Off Campus Online
I found a review of Boys For Pele that I never read before at OffCampus Online, a web site for teenagers by teenagers. The review is by Mike Belle of Forest High School. While I don't agree with the reviewer, it is still an interesting read.
'Boys for Pele' marred by Amos' voice
BY MIKE BELLE
OFF CAMPUS WRITER
This week, I am reviewing "Boys for Pele", a pop album released last week by Tori Amos. This album is, mainly, a simple pairing of vocals and a keyboard instrument, such as a piano. The overall mood of this album is mellow, with a very calming tone.
The keyboard work is very good and gives off an exceptional, soft sound. The vocals, though, vary greatly from song to song. In songs such as "Marianne" and "Not the Red Baron", the vocals help generate the relaxed mood of the album and support the instrument to create a very good sound. In "Marianne", the tone is very soft and mellow. A piano lays down a great tune and is helped by the vocals. Together, the two create a sweet sound.
"Not the Red Baron" begins with an incredible piano solo and shows how extraordinary this part of the album is without the vocals in the way. There are some vocals in the song, but, fortunately, they do not ruin the mood.
In other songs, such as "Professional Window" and "In the Springtime of his Voodoo", the vocals either get too rough or too high pitched and ruin the music from the instrument.
In "Professional Window", the song goes away from the overall tone of the album to create a very disturbing mood. The song is way too loud for the tone of the album, and the vocals make a rough, annoying sound that pierces the ear. Besides the vocals in this song, a synthesizer creates an unusual sound, which wouldn't be that bad if the vocals didn't obscure it.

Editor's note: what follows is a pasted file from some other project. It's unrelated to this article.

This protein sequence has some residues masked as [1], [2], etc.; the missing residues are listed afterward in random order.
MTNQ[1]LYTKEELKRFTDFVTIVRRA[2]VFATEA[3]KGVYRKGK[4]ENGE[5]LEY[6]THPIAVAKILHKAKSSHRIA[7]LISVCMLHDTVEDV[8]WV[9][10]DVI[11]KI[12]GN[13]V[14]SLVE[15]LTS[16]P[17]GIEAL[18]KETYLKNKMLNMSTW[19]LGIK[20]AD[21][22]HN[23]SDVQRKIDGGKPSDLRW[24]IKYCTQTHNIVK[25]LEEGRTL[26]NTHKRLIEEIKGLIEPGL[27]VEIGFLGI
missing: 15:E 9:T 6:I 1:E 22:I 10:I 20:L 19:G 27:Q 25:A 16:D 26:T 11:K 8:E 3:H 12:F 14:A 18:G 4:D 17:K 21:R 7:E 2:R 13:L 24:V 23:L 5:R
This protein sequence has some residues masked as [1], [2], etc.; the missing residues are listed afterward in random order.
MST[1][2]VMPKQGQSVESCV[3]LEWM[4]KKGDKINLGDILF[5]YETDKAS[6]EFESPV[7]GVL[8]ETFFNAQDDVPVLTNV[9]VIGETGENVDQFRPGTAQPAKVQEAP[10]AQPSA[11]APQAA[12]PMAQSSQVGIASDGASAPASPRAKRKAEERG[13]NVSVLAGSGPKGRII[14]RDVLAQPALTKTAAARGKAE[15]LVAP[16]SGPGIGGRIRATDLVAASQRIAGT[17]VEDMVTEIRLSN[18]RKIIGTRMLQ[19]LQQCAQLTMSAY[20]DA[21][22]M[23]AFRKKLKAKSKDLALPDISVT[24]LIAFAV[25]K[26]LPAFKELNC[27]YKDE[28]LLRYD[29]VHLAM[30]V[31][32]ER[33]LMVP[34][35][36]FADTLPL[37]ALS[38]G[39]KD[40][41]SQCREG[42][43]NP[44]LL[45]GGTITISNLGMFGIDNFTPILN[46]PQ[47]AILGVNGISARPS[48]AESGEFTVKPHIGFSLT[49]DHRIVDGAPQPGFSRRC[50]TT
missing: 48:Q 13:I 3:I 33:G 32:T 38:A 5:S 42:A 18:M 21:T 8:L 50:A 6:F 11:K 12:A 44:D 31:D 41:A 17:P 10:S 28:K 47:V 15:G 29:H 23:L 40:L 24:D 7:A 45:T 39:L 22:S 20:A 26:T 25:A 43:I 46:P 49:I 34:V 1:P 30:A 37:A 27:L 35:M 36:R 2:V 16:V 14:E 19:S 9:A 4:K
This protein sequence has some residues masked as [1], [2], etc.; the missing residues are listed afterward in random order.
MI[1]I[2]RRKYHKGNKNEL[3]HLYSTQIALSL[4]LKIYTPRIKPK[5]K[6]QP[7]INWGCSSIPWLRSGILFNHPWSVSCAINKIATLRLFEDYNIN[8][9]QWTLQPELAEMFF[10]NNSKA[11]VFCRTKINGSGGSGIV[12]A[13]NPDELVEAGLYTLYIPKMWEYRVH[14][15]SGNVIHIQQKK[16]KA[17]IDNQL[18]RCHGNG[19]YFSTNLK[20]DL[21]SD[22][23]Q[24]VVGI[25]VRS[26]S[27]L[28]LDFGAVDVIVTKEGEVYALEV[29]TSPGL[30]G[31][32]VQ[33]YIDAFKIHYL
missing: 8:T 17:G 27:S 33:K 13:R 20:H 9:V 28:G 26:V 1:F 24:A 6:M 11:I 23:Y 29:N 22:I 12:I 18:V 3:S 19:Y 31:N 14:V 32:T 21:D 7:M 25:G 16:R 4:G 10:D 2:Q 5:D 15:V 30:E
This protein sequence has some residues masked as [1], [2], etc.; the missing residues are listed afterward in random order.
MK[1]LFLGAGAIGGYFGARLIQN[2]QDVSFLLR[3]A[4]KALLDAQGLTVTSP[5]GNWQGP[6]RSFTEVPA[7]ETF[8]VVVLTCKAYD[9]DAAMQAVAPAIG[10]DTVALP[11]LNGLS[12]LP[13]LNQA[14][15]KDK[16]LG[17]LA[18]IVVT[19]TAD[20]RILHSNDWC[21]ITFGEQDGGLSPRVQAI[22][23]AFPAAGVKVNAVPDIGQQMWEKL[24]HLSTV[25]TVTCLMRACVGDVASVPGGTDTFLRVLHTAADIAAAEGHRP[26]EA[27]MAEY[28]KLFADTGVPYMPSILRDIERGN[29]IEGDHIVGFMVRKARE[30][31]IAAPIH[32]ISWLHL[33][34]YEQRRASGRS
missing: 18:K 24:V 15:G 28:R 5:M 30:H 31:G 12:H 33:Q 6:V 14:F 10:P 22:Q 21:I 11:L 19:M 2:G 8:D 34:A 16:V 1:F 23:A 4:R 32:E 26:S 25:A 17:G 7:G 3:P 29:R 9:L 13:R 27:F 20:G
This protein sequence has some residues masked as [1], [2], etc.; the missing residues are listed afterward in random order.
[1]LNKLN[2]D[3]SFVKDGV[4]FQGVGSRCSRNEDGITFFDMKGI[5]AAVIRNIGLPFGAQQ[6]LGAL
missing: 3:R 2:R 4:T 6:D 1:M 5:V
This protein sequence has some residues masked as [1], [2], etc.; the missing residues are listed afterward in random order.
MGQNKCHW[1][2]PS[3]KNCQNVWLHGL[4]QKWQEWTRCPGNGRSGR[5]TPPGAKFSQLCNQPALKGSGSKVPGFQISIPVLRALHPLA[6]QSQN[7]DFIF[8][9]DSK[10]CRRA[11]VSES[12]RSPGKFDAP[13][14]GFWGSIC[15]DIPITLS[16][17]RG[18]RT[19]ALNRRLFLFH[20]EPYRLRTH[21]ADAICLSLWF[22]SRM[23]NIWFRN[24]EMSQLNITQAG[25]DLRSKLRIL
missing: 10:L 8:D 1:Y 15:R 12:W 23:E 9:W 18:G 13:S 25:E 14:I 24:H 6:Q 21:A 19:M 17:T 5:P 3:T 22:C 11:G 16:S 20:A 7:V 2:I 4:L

In "In the Springtime of his Voodoo", the piano playing is, once again, great, but the vocals come in to nearly ruin the whole song. The song starts off with some nonsense vocals which are sung very roughly and are extremely irritating. When the vocals finally do calm down, the song gets a little better.
One of the better songs on the album, "Mr. Zebra" (which happens to be my favorite), goes away from the album's mood. Although there are some instances of calming music in the song, this is a very short, catchy tune. Here the vocals and piano play very well off each other.
Overall, I found this album to be OK. It makes for a great piano and keyboard cut but becomes spoiled by the half-decent vocals. I will definitely not be buying this album, but if I were, it would only be for the instrument play. Even though I have found the vocals to ruin this album, I suggest you listen to it for yourself. Who knows? You might find those vocals quite appealing, or, at least, not a distraction from the instrument play of the keyboards. You'll find it on display at Spec's.
Mike Belle is a freshman at Forest High School.
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